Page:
Washington, Apr 12: After witnessing a slow down, the Global Financial System (GFS) has emerged stronger and become more resilient in recent months, the International Monetary Fund (IMF) says.
In the latest issue of its semi-annual Global Financial Stability Report published April 11, the IMF says developments such as strong corporate earnings and continued increase in disposable personal income validate its September 2005 upbeat assessment of the G F S. "The financial, corporate and household sectors have created substantial financial cushions in practically all major financial systems," it says.
According to the report, many large, emerging markets have substantially improved their sovereign debt situations and domestic capital markets. They have also expanded and diversified their investor bases. Together, these changes have made emerging markets more resilient to external shocks, it says.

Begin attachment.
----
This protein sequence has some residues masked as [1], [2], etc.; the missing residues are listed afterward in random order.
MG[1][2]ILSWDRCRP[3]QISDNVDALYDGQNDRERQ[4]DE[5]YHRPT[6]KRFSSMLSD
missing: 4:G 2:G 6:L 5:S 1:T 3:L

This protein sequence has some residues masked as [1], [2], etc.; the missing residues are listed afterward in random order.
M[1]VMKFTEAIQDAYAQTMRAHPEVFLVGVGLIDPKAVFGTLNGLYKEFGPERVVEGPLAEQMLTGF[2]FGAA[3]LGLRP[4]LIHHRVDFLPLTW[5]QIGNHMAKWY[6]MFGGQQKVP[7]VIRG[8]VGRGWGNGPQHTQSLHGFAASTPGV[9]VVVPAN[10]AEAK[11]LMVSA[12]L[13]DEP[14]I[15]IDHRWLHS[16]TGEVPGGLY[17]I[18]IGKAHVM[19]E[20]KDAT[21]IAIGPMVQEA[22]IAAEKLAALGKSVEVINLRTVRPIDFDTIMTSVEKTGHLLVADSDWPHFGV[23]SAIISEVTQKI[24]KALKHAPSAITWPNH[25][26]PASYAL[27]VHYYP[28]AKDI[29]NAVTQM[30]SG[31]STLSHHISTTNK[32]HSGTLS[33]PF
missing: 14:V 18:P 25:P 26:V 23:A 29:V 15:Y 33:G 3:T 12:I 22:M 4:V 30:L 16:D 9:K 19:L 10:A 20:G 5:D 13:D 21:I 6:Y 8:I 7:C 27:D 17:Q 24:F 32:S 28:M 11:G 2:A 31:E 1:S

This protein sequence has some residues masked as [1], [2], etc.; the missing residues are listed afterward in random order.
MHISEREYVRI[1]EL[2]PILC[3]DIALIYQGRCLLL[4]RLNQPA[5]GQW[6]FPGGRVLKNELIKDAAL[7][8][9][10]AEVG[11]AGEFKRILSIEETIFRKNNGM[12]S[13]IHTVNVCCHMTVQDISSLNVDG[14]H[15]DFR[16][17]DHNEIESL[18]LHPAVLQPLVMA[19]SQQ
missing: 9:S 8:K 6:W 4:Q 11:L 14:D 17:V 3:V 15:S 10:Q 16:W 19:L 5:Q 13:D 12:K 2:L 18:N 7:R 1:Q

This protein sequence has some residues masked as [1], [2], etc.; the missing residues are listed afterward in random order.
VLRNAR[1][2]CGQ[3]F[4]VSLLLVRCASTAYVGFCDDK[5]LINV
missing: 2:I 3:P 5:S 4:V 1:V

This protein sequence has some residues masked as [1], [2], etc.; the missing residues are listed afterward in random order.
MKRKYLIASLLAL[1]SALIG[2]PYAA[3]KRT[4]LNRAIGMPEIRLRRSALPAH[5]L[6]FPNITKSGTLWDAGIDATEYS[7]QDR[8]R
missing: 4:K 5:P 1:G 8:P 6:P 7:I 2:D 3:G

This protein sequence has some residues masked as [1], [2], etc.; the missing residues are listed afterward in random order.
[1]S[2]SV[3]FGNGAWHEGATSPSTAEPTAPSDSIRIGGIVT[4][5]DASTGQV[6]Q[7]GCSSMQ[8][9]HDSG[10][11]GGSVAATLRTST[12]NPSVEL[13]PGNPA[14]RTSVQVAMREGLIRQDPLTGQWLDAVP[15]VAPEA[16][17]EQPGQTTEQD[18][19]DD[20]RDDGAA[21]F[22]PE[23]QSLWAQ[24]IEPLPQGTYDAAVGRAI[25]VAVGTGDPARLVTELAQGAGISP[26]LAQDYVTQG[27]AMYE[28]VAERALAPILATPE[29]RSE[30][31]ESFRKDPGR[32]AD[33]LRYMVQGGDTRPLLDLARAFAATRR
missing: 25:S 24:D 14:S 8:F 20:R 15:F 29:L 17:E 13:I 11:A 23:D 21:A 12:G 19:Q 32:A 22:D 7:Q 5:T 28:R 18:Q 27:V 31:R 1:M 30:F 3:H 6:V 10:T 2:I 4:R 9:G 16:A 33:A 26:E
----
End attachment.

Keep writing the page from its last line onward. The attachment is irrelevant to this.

"The near term outlook is as good as it gets, or some would say, even better than that," said IMF Capital Markets Director Gerd Häusler, who presented the report in London.
The report says, however, that for the remainder of 2006 and beyond a more nuanced view is necessary because some cyclical challenges are emerging.
The IMF cited higher interest rates, higher inflation, worsening credit quality of debtors and an abrupt correction of global current account imbalances as major risks to the financial outlook.
In addition, Häusler cautioned, a human flu pandemic could have a "serious disruptive effect on international financial systems." He urged countries to do "all they can" to prepare for an avian flu outbreak to avoid serious economic and financial disruptions.
The report discusses key questions related to the identified risks. These include the degree to which conditions could change, how rapidly change could take place, how change might affect assets and their prices and how well financial systems are prepared.